In thinking about scholarship today, I can certainly see how the web has influenced and impacted an academic’s professional life. Greenhow and Gleason (2014) outline the impacts of social scholarship using Boyer’s (1990) four dimensions of scholarship: discovery, integration, teaching, and application. In the social media age of academics, there are a couple of key questions that still need to be examined (Greenhow & Gleason, 2014, p. 1):
What is scholarship reconsidered in the age of social media?
How ought we to conceptualize social scholarship —a new set of practices being discussed in various disciplines?
Whether faculty are reluctant or embrace social media in their work life, it is apparent our institutions are not directing these online initiatives. Both policies and programs to support graduate students, researchers, and scholars have not met the needs of this growing social scholarship integration (Greenhow & Gleason, 2014). Social and digital spaces are thriving in academia. Academic social networks are on the rise and there are a number of reasons why scholars use social media and digital resources (Van Noorden, 2014). In thinking about how scholars interact and participate on social media, there are increasing considerations and questions faculty have about engaging/being online. Although I wish there was an “app for that” as an easy solution for an academic (see below), I think it takes some thought and intentionality for identifying and developing social/digital scholarship.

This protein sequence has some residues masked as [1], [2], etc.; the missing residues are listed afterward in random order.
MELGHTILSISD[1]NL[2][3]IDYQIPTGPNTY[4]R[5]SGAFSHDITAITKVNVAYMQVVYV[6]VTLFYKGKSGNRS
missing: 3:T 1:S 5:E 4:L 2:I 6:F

In the upcoming, Developing Your Social Media and Digital Presence for Faculty, Researchers, and Scholars (#AcDigID) online workshop, I hope to dig into digital identity development, discuss open and shared practices on social media, and share challenges and affordance being a networked academic. Whether you are a faculty who teaches online, face-to-face, or in blended learning environments, an early career scholar, or seasoned researcher — this workshop might be for you if you are interested in crafting your digital identity and interested in being part of a networked community of academics online. [Note: Future iterations of this OLC online workshop in 2017 will be targeted towards practitioners and administrators in higher education.]